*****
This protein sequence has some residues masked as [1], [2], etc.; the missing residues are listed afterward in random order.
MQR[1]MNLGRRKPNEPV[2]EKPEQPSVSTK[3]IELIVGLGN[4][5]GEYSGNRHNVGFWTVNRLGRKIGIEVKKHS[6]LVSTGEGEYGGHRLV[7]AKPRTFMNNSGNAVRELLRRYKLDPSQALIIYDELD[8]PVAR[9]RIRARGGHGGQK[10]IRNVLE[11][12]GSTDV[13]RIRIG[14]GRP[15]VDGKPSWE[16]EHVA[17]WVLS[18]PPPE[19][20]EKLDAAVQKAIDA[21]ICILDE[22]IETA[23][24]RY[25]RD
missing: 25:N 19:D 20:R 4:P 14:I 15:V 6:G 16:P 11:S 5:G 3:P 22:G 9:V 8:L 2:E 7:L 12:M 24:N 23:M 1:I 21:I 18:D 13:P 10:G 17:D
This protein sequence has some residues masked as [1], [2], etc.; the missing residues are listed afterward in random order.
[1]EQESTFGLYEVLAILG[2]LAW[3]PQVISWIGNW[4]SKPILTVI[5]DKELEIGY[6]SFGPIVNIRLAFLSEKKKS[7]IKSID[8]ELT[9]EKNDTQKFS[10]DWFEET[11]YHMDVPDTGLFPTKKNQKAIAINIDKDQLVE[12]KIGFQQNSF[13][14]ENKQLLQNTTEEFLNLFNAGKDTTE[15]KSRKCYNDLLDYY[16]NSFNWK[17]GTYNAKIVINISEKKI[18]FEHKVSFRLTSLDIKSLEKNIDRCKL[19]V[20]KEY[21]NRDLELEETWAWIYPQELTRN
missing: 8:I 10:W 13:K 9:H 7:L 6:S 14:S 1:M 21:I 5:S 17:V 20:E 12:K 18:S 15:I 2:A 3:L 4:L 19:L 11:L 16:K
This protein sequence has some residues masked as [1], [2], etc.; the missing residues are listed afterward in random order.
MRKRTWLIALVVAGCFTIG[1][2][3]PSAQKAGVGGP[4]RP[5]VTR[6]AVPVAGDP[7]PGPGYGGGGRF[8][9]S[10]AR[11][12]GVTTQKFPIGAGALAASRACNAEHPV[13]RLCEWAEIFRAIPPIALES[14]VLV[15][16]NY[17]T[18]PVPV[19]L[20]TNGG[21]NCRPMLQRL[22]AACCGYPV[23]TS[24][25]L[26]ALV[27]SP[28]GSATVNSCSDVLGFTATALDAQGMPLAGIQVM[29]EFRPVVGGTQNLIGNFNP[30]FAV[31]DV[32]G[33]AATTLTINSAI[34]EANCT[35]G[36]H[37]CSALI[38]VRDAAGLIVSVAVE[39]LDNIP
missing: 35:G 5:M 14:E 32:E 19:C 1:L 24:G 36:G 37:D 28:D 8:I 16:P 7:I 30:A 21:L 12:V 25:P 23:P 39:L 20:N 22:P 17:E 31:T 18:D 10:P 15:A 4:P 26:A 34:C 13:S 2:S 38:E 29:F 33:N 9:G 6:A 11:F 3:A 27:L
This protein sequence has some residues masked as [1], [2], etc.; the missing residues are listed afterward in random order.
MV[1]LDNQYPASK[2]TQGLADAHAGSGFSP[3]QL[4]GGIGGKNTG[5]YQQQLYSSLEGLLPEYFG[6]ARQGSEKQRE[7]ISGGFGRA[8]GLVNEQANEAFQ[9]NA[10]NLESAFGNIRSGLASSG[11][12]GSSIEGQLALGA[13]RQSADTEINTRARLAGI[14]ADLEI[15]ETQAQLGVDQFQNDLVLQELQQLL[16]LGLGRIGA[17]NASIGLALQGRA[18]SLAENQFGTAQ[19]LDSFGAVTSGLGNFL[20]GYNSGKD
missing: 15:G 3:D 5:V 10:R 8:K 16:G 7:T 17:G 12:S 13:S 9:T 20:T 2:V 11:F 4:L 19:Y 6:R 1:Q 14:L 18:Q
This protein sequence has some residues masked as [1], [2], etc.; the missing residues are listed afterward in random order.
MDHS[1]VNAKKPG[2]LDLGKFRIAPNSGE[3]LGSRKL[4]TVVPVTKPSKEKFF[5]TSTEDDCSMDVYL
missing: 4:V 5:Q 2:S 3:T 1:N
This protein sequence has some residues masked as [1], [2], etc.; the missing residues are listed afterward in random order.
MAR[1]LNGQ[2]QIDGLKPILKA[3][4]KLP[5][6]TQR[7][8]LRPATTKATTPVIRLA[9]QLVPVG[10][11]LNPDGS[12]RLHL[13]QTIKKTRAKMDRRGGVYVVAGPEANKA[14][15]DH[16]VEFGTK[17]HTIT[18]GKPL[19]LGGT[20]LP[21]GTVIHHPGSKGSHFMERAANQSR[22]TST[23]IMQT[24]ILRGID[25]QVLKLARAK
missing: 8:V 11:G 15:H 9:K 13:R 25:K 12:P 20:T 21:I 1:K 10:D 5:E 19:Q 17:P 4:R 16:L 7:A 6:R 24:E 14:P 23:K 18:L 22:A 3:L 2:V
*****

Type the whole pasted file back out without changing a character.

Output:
This protein sequence has some residues masked as [1], [2], etc.; the missing residues are listed afterward in random order.
MQR[1]MNLGRRKPNEPV[2]EKPEQPSVSTK[3]IELIVGLGN[4][5]GEYSGNRHNVGFWTVNRLGRKIGIEVKKHS[6]LVSTGEGEYGGHRLV[7]AKPRTFMNNSGNAVRELLRRYKLDPSQALIIYDELD[8]PVAR[9]RIRARGGHGGQK[10]IRNVLE[11][12]GSTDV[13]RIRIG[14]GRP[15]VDGKPSWE[16]EHVA[17]WVLS[18]PPPE[19][20]EKLDAAVQKAIDA[21]ICILDE[22]IETA[23][24]RY[25]RD
missing: 25:N 19:D 20:R 4:P 14:I 15:V 6:G 16:P 11:S 5:G 3:P 22:G 9:V 8:L 2:E 7:L 12:M 24:N 23:M 1:I 21:I 18:D 13:P 10:G 17:D
This protein sequence has some residues masked as [1], [2], etc.; the missing residues are listed afterward in random order.
[1]EQESTFGLYEVLAILG[2]LAW[3]PQVISWIGNW[4]SKPILTVI[5]DKELEIGY[6]SFGPIVNIRLAFLSEKKKS[7]IKSID[8]ELT[9]EKNDTQKFS[10]DWFEET[11]YHMDVPDTGLFPTKKNQKAIAINIDKDQLVE[12]KIGFQQNSF[13][14]ENKQLLQNTTEEFLNLFNAGKDTTE[15]KSRKCYNDLLDYY[16]NSFNWK[17]GTYNAKIVINISEKKI[18]FEHKVSFRLTSLDIKSLEKNIDRCKL[19]V[20]KEY[21]NRDLELEETWAWIYPQELTRN
missing: 8:I 10:W 13:K 9:H 7:L 6:S 14:S 1:M 21:I 5:S 17:V 20:E 12:K 18:S 15:I 2:A 3:L 4:L 19:L 11:L 16:K
This protein sequence has some residues masked as [1], [2], etc.; the missing residues are listed afterward in random order.
MRKRTWLIALVVAGCFTIG[1][2][3]PSAQKAGVGGP[4]RP[5]VTR[6]AVPVAGDP[7]PGPGYGGGGRF[8][9]S[10]AR[11][12]GVTTQKFPIGAGALAASRACNAEHPV[13]RLCEWAEIFRAIPPIALES[14]VLV[15][16]NY[17]T[18]PVPV[19]L[20]TNGG[21]NCRPMLQRL[22]AACCGYPV[23]TS[24][25]L[26]ALV[27]SP[28]GSATVNSCSDVLGFTATALDAQGMPLAGIQVM[29]EFRPVVGGTQNLIGNFNP[30]FAV[31]DV[32]G[33]AATTLTINSAI[34]EANCT[35]G[36]H[37]CSALI[38]VRDAAGLIVSVAVE[39]LDNIP
missing: 35:G 5:M 14:E 32:E 19:C 1:L 24:G 36:G 37:D 28:D 8:I 16:P 7:I 30:A 21:L 12:V 25:P 23:P 39:L 20:N 22:P 17:E 31:T 18:D 10:P 15:A 4:P 26:A 34:C 13:S 2:S 38:E 29:F 33:N 9:G 6:A 11:F 3:A 27:L
This protein sequence has some residues masked as [1], [2], etc.; the missing residues are listed afterward in random order.
MV[1]LDNQYPASK[2]TQGLADAHAGSGFSP[3]QL[4]GGIGGKNTG[5]YQQQLYSSLEGLLPEYFG[6]ARQGSEKQRE[7]ISGGFGRA[8]GLVNEQANEAFQ[9]NA[10]NLESAFGNIRSGLASSG[11][12]GSSIEGQLALGA[13]RQSADTEINTRARLAGI[14]ADLEI[15]ETQAQLGVDQFQNDLVLQELQQLL[16]LGLGRIGA[17]NASIGLALQGRA[18]SLAENQFGTAQ[19]LDSFGAVTSGLGNFL[20]GYNSGKD
missing: 15:G 3:D 5:V 10:R 8:K 16:G 7:T 17:G 12:S 13:S 9:T 20:T 2:V 11:F 4:L 19:Y 6:R 1:Q 14:L 18:Q
This protein sequence has some residues masked as [1], [2], etc.; the missing residues are listed afterward in random order.
MDHS[1]VNAKKPG[2]LDLGKFRIAPNSGE[3]LGSRKL[4]TVVPVTKPSKEKFF[5]TSTEDDCSMDVYL
missing: 4:V 5:Q 2:S 3:T 1:N
This protein sequence has some residues masked as [1], [2], etc.; the missing residues are listed afterward in random order.
MAR[1]LNGQ[2]QIDGLKPILKA[3][4]KLP[5][6]TQR[7][8]LRPATTKATTPVIRLA[9]QLVPVG[10][11]LNPDGS[12]RLHL[13]QTIKKTRAKMDRRGGVYVVAGPEANKA[14][15]DH[16]VEFGTK[17]HTIT[18]GKPL[19]LGGT[20]LP[21]GTVIHHPGSKGSHFMERAANQSR[22]TST[23]IMQT[24]ILRGID[25]QVLKLARAK
missing: 8:V 11:G 15:H 9:K 13:R 25:K 12:P 20:T 21:I 1:K 10:D 5:E 19:Q 17:P 4:R 16:L 7:A 6:R 24:E 14:P 23:K 18:L 22:A 3:L 2:V